Ford Fusion Hybrid Safety Ratings Bolstered by Real-World Results
- IIHS study examines insurance claims by vehicle year, make and model.
- Results are standardized to account for outside factors.
- Each model is compared to average all vehicles.
- The 2010-2011 Ford Fusion Hybrid outshines midsize sedan competition.
The safety of a particular vehicle can be determined in a number of ways. Crash tests, for example, are important for ratings by the federal government and the Insurance Institute for Highway Safety (IIHS), which rates most new vehicles. Included safety equipment for a given model can be helpful, too. The most effective systems (seat belts, anti-lock brakes, traction control) often become mandated on new cars.
A third way to determine safety is to examine real-world accidents. Along with its research arm, the Highway Loss Data Institute (HLDI), IIHS recently completed a study that compared insurance claims on a range of vehicle models involved in accidents. It compared claims for collision, property damage, personal injury, medical payments and bodily injury. The personal injury claims are of particular interest, as they cover injuries to the insured and his or her passengers, regardless of fault.
In this category, only one model in the 2009-2011 mid-size sedan category stood out as exceptional. The 2010-2011 Ford Fusion Hybrid was rated at 75 on a scale where 100 is average for all vehicles. This means that the Fusion Hybrid performed 25 percent better than average for personal injury among all vehicles.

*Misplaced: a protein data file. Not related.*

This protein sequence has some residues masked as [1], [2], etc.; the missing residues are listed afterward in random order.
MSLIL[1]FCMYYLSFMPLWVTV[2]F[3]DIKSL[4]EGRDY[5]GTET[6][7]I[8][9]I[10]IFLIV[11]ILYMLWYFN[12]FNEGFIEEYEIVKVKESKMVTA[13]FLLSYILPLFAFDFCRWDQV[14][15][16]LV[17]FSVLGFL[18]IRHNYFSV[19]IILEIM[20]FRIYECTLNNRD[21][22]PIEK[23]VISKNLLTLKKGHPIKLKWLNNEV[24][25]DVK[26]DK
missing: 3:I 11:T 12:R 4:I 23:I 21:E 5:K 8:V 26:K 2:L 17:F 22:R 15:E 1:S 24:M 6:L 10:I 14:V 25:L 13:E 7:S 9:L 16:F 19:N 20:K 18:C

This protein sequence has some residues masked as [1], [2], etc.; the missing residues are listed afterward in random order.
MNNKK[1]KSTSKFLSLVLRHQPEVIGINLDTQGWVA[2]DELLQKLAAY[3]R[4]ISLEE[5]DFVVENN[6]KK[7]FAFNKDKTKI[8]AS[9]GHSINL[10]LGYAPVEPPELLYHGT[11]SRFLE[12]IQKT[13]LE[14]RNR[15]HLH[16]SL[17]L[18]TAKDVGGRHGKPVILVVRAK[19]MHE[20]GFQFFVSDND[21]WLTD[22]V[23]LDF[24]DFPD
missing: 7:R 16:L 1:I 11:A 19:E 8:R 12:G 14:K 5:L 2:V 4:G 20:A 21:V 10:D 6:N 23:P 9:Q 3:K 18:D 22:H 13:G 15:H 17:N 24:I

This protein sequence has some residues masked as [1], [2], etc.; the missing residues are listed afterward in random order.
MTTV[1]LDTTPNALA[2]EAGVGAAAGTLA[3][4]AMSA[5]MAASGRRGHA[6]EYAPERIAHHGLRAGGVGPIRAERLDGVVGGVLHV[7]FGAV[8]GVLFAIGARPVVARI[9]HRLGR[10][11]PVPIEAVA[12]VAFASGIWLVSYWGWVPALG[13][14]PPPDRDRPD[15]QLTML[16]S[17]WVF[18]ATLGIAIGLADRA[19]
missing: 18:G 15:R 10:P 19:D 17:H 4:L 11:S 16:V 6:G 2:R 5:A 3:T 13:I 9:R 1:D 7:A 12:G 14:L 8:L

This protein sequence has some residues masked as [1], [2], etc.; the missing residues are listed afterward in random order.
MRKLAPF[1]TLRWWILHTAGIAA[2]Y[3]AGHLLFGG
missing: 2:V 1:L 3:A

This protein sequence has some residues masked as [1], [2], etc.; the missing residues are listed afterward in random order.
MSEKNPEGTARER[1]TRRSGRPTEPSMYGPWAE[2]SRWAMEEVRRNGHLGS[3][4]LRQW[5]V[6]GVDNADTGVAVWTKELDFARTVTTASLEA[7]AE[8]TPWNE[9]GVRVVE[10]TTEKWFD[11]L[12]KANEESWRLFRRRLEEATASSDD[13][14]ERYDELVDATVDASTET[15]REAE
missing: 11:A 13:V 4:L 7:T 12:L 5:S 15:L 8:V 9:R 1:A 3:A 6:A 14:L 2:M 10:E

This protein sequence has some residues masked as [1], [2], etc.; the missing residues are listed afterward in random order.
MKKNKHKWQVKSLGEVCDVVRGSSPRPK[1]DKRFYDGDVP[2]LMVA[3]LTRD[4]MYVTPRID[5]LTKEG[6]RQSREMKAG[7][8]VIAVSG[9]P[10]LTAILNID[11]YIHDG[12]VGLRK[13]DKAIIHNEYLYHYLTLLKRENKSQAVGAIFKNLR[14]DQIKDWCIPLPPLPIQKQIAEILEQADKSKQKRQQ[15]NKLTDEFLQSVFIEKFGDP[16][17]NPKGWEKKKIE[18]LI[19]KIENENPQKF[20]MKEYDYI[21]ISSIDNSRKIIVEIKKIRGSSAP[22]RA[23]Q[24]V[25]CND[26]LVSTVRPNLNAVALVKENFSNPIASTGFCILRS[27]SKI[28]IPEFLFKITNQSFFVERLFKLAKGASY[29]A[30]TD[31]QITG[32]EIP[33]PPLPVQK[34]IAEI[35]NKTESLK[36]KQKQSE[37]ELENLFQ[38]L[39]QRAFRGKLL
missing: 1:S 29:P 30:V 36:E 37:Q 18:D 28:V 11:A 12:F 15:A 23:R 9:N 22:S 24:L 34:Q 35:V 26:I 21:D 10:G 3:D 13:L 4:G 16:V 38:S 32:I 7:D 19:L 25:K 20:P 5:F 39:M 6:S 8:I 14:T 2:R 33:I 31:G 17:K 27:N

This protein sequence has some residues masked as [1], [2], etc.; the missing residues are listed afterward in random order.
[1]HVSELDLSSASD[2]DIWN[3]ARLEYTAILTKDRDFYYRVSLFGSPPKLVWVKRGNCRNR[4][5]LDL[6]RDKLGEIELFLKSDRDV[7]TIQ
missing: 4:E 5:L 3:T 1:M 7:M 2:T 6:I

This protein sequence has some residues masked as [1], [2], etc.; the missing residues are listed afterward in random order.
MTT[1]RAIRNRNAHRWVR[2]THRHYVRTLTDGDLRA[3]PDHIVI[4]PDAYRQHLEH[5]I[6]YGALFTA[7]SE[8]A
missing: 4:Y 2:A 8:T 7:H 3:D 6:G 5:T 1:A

IIHS does not consider the severity of injuries or the details of the claims. The Institute considers only the cost of the claims. But the data are standardized for factors like the number of a particular model on the road or the age of drivers. This lets IIHS remove some of the bias that these outside factors introduce, allowing it to hone in on the safety of the vehicle itself.
The Fusion Hybrid is the only mid-size sedan with an outstanding rating in the personal injury category. Other popular vehicles with good crash test results are rated closer to average in this study. The Fusion is both highly rated in crash tests and, according to these results, appears to perform well in real-world circumstances.
A heavier, hybrid powertrain might be partially responsible for the good ratings, according to IIHS. A representative of the Institute says that other research shows hybrids have lower injury odds than the same models with conventional powertrains. That certainly appears to be the case with the Fusion. The conventionally powered version is rated worse than average in the personal injury category. Matt Moore, vice president at HLDI, confirmed this assessment.
"The Fusion Hybrid is several hundred pounds heavier than the non-hybrid Fusion. It is one of the heaviest vehicles in the mid-size four-door class," Moore said. "Simply put, that extra mass is protective--it helps to protect the occupants from injury."
The results of this study, broken down by vehicle size and class, are available online. Used car shoppers can compare real-world results to ratings for crash tests performed by IIHS and the National Highway Traffic Safety Administration (NHTSA).
What it means to you: Crash tests are carefully controlled experiments that reveal how vehicles perform in very specific collisions. Real crashes are far more chaotic. IIHS ranks the relative safety of vehicles based on real-world results.